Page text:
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Listening to Your Body: How to Find Your Training Volume.


How much should I train? How much is too little? How much is too much? Well, diet and exercise are not that simple. Every single body is unique and has its own demands, but even more, our bodies change and evolve constantly, and their demands change with them. The training volume that you did last month may not be suitable for your anymore today.

Training is putting stressors on your body, thus making it uncomfortable, so that it then adapts to the discomfort by either growing more muscle (in powerlifting), or increasing lung and heart capacity (in endurance sports). These adaptations happen during recovery. Therefore, it is always best to under-train then to over-train. Muscle fibres are ruptured during training, and recovery time is when they grow back, but in an increased strength and quantity. This causes hypertrophy or muscle growth, which then allows progress in training.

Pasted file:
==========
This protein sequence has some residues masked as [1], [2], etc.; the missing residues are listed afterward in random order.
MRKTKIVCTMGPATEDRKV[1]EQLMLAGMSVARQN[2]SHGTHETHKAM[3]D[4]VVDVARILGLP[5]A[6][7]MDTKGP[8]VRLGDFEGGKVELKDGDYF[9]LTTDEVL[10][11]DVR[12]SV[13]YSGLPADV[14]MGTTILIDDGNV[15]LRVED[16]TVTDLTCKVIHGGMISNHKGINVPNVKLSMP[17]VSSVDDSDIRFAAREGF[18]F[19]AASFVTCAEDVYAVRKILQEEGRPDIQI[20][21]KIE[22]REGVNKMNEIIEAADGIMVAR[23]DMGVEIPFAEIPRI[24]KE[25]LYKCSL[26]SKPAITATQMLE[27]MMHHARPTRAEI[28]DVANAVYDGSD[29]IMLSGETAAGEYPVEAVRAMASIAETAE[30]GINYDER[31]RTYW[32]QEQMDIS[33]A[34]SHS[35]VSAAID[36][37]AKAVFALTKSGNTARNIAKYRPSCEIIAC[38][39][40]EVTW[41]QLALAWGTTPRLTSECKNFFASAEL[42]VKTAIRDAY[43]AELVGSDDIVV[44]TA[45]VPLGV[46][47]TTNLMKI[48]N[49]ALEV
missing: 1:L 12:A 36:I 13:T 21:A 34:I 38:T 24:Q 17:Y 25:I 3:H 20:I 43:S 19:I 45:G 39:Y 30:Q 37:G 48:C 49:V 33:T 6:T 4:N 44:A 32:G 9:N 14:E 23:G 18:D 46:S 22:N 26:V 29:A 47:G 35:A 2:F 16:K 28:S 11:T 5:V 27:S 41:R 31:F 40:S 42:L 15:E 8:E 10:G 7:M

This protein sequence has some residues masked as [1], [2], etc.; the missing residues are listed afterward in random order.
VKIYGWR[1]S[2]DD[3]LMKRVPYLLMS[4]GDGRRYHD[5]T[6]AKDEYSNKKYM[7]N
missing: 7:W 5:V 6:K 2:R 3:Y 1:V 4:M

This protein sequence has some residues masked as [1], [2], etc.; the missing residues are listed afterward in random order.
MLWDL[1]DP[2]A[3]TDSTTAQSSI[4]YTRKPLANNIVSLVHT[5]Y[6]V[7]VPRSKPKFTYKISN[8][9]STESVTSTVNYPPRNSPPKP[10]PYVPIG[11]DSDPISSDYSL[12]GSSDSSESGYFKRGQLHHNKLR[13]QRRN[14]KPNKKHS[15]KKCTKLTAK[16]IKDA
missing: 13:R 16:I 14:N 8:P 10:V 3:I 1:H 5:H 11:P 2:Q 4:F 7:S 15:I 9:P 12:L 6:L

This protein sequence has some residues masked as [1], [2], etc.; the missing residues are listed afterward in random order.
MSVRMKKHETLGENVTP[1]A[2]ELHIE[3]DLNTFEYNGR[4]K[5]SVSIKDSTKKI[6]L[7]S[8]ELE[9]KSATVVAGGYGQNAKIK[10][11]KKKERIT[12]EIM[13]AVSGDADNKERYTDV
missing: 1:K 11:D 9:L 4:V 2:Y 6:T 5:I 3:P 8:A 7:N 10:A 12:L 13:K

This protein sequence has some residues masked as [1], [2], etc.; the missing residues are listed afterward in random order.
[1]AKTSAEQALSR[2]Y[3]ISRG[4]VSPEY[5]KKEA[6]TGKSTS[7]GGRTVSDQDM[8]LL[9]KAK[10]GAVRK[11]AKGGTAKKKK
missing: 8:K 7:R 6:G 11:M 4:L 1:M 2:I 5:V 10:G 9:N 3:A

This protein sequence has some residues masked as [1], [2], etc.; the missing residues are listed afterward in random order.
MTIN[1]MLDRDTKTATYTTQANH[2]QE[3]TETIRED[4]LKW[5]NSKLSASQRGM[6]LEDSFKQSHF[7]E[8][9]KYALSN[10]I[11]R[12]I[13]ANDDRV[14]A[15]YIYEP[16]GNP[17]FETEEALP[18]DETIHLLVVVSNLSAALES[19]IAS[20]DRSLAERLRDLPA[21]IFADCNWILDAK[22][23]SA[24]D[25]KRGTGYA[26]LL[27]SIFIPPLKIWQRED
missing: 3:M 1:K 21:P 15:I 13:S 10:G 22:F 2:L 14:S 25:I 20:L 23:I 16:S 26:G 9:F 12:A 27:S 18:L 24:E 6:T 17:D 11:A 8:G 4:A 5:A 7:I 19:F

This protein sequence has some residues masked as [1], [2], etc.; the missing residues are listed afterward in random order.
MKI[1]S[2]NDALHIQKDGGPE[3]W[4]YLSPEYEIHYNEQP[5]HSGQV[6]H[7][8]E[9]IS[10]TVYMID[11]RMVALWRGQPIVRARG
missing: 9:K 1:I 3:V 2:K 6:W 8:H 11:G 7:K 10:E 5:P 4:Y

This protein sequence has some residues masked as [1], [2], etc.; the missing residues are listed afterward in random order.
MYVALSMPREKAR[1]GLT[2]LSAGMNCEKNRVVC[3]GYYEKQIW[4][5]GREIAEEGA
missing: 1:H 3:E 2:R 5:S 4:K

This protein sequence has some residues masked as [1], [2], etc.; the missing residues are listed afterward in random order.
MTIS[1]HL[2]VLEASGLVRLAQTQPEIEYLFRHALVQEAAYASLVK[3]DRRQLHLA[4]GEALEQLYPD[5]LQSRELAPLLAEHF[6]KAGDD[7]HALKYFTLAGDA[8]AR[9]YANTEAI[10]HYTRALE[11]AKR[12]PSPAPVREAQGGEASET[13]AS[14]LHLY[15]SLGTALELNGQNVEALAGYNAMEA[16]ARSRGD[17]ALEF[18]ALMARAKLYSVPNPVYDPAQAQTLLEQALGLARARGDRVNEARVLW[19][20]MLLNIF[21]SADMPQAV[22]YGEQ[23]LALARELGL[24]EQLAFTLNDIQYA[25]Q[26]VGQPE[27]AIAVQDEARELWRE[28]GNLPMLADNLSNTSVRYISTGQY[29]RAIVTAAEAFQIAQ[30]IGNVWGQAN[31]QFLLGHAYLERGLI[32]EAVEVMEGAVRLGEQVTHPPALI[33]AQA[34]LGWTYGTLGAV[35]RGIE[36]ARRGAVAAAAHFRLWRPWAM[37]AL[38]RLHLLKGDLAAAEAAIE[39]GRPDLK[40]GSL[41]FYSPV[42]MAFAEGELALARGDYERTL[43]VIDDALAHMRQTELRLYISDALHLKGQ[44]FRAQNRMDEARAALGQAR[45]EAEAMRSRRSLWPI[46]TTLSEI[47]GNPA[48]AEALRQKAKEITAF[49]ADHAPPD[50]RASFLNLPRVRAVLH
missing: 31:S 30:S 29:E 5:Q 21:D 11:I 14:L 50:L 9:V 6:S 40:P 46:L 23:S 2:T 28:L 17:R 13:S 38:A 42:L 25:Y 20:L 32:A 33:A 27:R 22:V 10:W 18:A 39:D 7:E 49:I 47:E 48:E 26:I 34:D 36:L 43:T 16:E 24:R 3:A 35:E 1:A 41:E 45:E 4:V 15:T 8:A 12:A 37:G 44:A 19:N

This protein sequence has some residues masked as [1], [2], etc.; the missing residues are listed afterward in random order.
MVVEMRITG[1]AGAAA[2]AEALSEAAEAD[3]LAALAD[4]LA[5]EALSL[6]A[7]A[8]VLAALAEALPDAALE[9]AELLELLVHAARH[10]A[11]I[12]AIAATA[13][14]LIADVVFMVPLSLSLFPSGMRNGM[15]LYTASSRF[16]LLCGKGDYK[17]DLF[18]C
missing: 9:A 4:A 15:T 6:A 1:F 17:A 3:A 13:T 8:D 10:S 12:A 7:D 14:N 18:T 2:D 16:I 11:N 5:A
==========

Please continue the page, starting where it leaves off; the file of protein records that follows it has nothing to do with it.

A recommended amount of rest days for a recreational athlete is around 3 days per week, but that hugely varies depending on the amount of activity that the individual does outside of training, the lifestyle factors, their diet, as well as the intensity of the sessions.

Recovery happens much faster when the individual is under a low amount of stress, gets sufficient sleep (8-10 hours) and eats a well-balanced diet. Living a balanced life will allow the individual to have less rest days and make faster progress than someone who does not pay as much attention to their lifestyle.

The amount of training that is best for a person depends on a large variety of factors, and it is impossible to provide a universal number of sessions that will work for everybody. It is only by analysis and trying out different fitness routines that you can find the best training volume for you.


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